Wrapping up 109 days attached to the International Space Station, a Northrop Grumman Cygnus supply ship departed the orbiting research lab Tuesday to begin an extended four-month mission for additional technology demonstrations and smallsat deployments.
NASA flight engineer Nick Hague, at the controls of the station’s robotic arm, commanded the release of the automated cargo craft at 12:15 p.m. EDT (1615 GMT) as the vehicles soared 260 miles (418 kilometers) over the Pacific Ocean.
The Cygnus spacecraft arrived April 19 at the space station, delivering several tons of supplies, food and experiments. After Tuesday’s departure from the ISS, the cargo craft will deploy several smallsats before plunging into the atmosphere in December, when it will burn up on re-entry with trash loaded by the station astronauts.
Northrop Grumman christened the Cygnus the S.S. Roger Chaffee, after the late astronaut who perished in the Apollo 1 fire in 1967 alongside Gus Grissom and Ed White.
The resupply mission lifted off April 17 on top of an Antares booster from Wallops Island, Virginia. The mission, designated NG-11, marked the 11th launch of a Cygnus resupply ship under Northrop Grumman’s cargo transportation contract with NASA.
The S.S. Roger Chaffee delivered 6,971 pounds (3,162 kilograms) of equipment to the station in April, including food, provisions and 40 mice flying as research specimens to investigate how the animals’ immune systems change in space. The Cygnus spacecraft also carried two Astrobee robots to fly through the station’s modules, and a research facility to test technologies for the production of optical fibers in orbit.
The space station astronauts unpacked the cargo from the Cygnus spacecraft’s pressurized module, made in Italy by Thales Alenia Space. The crew loaded approximately 5,300 pounds, or around 2.4 metric tons, of disposable cargo and trash into the Cygnus spacecraft to burn up during re-entry into the atmosphere, according to Northrop Grumman.
Northrop Grumman’s ground team in Dulles, Virginia, planned to send the Cygnus spacecraft into an orbit some 40 miles (65 kilometers) above the space station’s altitude for deployment of several CubeSats from a NanoRacks module and a Slingshot mechanism.
One of the CubeSats to be released after Cygnus’ departure from the space station is named Seeker, which is scheduled for deployment in about one month. Developed at NASA’s Johnson Space Center in Houston, with a camera system provided by engineers at the University of Texas at Austin, Seeker will perform an inspection of the Cygnus spacecraft to demonstrate in-space navigation and imaging capabilities that could be used on future missions in deep space.
Two AeroCube 10 nanosatellites from the Aerospace Corp. will also separate from Cygnus to conduct experiments in satellite-to-satellite pointing, evaluate the use of a water-based stream thruster, and release 29 tiny atmospheric probes to measure air density in low Earth orbit.
The AeroCube and Seeker missions will deploy from a NanoRacks mechanism outside the Cygnus spacecraft. Several more CubeSats will separate from a Hypergiant SEOPS “Slingshot” deployment system mounted on the Cygnus spacecraft’s hatch bulkhead.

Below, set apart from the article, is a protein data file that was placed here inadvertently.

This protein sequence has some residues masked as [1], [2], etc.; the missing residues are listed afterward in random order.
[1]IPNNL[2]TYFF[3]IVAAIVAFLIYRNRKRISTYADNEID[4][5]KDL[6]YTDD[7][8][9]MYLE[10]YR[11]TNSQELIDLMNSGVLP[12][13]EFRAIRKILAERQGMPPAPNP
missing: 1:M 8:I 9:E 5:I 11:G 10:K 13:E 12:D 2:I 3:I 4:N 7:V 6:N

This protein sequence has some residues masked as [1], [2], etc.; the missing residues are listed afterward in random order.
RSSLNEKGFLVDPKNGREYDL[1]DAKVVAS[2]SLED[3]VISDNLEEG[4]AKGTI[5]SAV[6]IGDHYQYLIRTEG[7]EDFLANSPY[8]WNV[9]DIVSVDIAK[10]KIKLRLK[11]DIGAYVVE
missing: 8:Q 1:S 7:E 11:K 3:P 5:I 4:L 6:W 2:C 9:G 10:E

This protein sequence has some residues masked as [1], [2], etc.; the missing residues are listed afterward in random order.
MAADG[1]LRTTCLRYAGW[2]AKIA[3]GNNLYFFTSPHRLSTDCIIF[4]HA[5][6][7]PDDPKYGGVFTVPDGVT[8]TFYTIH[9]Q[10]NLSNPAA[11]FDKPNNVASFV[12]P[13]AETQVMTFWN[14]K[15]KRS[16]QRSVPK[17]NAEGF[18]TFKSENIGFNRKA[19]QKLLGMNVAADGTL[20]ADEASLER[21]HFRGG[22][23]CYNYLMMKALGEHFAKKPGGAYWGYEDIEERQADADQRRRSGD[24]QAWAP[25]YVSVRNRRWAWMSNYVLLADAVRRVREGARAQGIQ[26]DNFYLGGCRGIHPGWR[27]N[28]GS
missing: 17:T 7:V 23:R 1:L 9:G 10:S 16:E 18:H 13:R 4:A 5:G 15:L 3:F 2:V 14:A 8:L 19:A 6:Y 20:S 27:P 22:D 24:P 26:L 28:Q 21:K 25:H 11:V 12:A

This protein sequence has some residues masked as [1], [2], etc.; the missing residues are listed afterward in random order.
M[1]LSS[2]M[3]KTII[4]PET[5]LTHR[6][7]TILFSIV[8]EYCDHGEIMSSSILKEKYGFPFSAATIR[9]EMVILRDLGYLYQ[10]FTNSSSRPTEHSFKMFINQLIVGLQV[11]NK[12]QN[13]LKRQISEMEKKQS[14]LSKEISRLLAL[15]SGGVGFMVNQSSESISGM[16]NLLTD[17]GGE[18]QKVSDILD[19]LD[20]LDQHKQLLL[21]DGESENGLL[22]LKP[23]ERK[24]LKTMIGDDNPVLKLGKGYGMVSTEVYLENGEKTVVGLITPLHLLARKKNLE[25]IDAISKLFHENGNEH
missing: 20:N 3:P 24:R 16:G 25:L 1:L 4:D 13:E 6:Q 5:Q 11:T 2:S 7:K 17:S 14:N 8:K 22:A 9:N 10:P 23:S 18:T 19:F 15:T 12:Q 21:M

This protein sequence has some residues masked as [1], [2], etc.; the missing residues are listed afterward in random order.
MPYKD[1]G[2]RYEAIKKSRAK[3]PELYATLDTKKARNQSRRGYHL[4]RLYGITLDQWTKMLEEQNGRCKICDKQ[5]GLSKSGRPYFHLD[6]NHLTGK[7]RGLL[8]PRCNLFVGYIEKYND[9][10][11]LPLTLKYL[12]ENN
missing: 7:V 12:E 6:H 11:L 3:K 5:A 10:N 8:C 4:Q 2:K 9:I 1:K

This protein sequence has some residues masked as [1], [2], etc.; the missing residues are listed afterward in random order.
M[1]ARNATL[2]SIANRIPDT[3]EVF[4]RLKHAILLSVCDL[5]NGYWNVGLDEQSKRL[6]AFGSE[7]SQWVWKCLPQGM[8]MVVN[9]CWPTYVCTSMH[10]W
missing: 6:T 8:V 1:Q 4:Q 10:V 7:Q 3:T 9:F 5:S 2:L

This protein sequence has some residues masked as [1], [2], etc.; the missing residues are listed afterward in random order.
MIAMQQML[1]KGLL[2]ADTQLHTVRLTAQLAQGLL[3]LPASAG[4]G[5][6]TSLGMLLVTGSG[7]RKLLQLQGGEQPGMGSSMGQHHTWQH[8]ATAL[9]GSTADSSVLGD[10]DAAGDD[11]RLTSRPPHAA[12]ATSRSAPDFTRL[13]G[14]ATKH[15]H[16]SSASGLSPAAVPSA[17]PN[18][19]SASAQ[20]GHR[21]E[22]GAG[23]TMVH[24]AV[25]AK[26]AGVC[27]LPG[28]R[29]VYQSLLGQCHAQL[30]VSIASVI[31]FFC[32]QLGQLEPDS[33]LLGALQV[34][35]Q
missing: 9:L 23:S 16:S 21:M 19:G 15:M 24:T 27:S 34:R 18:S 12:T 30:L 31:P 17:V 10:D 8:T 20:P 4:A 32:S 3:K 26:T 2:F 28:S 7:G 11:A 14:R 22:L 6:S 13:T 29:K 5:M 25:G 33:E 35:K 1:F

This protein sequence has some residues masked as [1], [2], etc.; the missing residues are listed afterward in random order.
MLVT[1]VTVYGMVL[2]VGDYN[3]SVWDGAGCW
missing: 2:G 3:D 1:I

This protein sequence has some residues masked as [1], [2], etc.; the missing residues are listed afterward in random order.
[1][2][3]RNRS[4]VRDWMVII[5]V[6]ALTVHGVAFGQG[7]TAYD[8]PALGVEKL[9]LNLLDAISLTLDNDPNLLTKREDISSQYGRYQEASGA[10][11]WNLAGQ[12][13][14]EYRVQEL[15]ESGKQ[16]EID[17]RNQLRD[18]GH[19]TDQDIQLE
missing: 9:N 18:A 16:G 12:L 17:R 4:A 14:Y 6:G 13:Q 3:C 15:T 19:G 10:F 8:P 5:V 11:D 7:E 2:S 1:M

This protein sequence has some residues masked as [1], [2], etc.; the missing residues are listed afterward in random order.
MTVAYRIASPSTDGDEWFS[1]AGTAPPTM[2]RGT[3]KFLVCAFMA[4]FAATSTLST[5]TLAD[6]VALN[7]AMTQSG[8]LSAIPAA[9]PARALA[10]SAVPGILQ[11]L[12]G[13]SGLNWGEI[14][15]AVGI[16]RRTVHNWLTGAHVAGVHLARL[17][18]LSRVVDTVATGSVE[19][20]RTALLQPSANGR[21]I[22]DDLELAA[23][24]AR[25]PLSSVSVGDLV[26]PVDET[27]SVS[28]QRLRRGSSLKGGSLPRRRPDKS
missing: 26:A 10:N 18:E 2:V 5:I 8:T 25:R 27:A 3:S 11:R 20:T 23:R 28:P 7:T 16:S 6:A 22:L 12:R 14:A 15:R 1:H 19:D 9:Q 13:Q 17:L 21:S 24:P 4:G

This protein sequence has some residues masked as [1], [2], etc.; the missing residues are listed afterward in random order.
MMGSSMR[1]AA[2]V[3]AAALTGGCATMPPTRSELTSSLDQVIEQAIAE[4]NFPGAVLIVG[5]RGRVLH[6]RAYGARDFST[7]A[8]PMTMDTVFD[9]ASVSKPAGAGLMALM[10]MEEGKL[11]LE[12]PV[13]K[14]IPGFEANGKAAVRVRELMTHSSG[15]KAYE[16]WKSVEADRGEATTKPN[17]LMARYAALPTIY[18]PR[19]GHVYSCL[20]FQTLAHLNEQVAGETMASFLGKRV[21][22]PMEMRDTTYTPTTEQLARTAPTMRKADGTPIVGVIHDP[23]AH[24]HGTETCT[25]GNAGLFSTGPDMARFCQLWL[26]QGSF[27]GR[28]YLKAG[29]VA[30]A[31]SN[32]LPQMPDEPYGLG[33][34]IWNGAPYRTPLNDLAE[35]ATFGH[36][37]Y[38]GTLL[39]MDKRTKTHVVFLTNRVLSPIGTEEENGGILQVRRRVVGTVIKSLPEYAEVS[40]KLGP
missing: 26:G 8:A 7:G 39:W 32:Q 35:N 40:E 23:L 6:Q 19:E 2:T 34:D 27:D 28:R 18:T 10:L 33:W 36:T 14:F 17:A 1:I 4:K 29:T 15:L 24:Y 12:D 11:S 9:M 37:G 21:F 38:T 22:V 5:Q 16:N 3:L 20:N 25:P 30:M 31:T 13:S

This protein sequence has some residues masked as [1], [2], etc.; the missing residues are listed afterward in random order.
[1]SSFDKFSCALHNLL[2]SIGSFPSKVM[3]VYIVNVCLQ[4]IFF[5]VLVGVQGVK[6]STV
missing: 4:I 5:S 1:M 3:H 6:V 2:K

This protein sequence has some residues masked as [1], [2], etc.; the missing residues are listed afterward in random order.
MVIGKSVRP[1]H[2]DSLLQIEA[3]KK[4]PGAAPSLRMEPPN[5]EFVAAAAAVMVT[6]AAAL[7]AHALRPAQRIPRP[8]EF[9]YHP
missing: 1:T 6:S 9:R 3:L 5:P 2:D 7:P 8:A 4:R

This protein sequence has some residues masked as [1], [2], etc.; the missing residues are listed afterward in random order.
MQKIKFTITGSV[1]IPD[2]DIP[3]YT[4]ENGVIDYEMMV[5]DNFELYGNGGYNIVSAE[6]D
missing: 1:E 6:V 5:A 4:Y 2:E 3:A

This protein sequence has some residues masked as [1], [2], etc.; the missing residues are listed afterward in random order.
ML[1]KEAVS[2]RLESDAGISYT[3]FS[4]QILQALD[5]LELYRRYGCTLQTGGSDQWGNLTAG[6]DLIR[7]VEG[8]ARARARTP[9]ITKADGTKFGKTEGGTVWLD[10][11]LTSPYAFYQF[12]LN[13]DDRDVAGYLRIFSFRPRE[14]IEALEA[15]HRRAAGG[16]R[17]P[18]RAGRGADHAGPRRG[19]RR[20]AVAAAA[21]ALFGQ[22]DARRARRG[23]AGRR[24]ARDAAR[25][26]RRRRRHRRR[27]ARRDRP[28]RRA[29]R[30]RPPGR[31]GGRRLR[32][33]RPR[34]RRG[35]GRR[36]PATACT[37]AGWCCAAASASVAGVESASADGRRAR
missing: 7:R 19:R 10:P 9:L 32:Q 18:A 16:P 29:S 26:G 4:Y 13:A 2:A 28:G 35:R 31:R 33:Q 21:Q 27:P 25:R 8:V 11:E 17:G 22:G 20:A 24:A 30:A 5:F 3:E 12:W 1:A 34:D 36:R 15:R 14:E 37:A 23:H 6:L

The CubeSat nanosatellites set for deployment from the Slingshot on Cygnus arrived at the space station last month inside a SpaceX Dragon supply ship. The station astronauts transferred the CubeSats from the Dragon cargo craft and installed them into the Slingshot deployment system on Cygnus.
Spaceflight, a rideshare smallsat launch broker based in Seattle, purchased capacity on the Slingshot mechanism from Hypergiant SEOPS for multiple CubeSats, including a nanosatellite named RFTSat from Northwest Nazarene University in Idaho, and the NARSSCube 2 tech demo mission from Egypt’s National Authority for Remote Sensing and Space Sciences.
Spaceflight said an undisclosed CubeSat will also deploy from the Slingshot system on the Cygnus cargo craft.
Northrop Grumman plans several months of long-duration spaceflight experiments using the Cygnus spacecraft after release of the CubeSats. Four miniaturized control moment gyroscopes are flying on the cargo freighter for the first time, and engineers will assess their performance in controlling the spacecraft’s pointing without consuming rocket fuel.
Ground teams also want to evaluate how the Cygnus spacecraft’s avionics function on a long-duration mission, and Northrop Grumman plans to demonstrate dual Cygnus operations for the first time after the launch of the company’s next resupply mission — NG-12 — in October.
Like all previous Cygnus missions, the spacecraft will burn up during re-entry over the Pacific Ocean once the extended mission demonstration is complete. The re-entry is scheduled for Dec. 11.
NASA announced last month its intention to select Northrop Grumman to build a pressurized habitat for the space agency’s planned Gateway mini-space station near the moon. The Gateway will serve as a staging point and safe haven for future human landings on the moon, and Northrop Grumman plans to base its habitat module on the Cygnus spacecraft design.
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